- Sampson was a victim of new limitations that allow no more than 13 pitchers on the active roster.
- Theo Epstein is moving out of Chicago and back to the East Coast, so Saturday’s excursion to Wrigley Field was part of a “Ferris Bueller’s Day Off” tribute to the city.
- Just Baseball compared the farm systems of the Cubs and Marlins since their Double-A teams squared off this week.
- One 75-year-old Cubs fan has had enough of Tom Ricketts.
- Though the headline sounds terribly outdated, Paul Sullivan of the Chicago Tribune wrote that the bleachers are a great sanctuary for avoiding the onfield product at Wrigley Field.
MLB Draft Notes
- Keith Law of The Athletic dropped his Mock Draft 2.0 yesterday ($) and has the Cubs selecting shortstop Brooks Lee from Cal-Poly. He believes the Pirates will take Cam Collier at No. 4 and that the Marlins will select Temarr Johnson two picks later.
- I also had the Pirates taking Collier when I mocked the first 10 picks. I had the Cal-Poly shortstop going No.1 to the Orioles.
- Lee was recently named the nation’s top collegiate shortstop.
- Mike Axisa of CBS Sports released his latest mock, and he has Collier falling to the Cubs with Lee being selected by the Pirates.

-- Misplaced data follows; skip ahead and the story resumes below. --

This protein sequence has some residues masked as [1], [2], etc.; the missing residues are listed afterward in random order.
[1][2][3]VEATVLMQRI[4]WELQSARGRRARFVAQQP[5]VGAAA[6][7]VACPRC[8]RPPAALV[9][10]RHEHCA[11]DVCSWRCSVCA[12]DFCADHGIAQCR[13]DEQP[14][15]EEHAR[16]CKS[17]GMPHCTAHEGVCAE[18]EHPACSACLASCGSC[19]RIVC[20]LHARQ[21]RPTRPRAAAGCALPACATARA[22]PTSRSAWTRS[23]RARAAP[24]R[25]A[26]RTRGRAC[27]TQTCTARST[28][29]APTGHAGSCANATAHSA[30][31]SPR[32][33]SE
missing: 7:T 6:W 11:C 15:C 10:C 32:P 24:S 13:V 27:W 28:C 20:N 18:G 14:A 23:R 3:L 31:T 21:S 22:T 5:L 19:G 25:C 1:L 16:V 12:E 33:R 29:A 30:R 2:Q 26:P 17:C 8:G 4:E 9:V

- Jonathan Mayo of MLB.com has the Orioles selecting Lee in an effort to save money and likewise sees Collier dropping to Chicago at No. 7. Interestingly, Mayo predicted that the Mets will take the first pitcher at No. 11, naming Brock Porter as that pick, which is compensatory for failing to sign Kumar Rocker last year.
- Through the Fence published their latest mock this morning, and author Michael Dault believes the Cubs will select pitcher Dylan Lesko, who is recovering from Tommy John surgery.
- Prospects Live predicts Chicago will select Johnson.
Odds & Sods
Ben Zobrist would have made a helluva lot more money.
Do you agree with Buck Showalter?
(h/t @MLBNetwork) pic.twitter.com/uYk8tI4ucz
— FOX Sports: MLB (@MLBONFOX) June 20, 2022
Climbing the Ladder
“And here I am… Standing in your sad arrest trying to do my very best.” – Van Morrison, Astral Weeks
When you lose 12-1, the obvious culprit is terrible pitching. The Cubs have been atrocious this month posting an MLB-worst team of ERA is 6.79 since June 1. The Nationals are second-to-last with a 5.42 ERA. On the offensive side, Ian Happ and Nico Hoerner had two hits apiece and Happ had the lone RBI. Rafael Ortega also had two hits but his continued presence in the lineup is a clear indication that Chicago relies on too many depth pieces.
- Games Played: 67
- Total Plate Appearances: 2,544
- Total Strikeouts: 585
- Strikeout Rate: 23%
- Team Batting Average: .242
- Runs Scored: 276
- Runs Allowed: 357
How About That!
Triple-A teams in the PCL have begun experimenting with baseball’s automated balls and strikes technology, aka “robot umpires.”
Speaking of technology, a new wave of pitching machines can dial it up like any MLB ace, sparking a hush-hush race to optimize batting practices.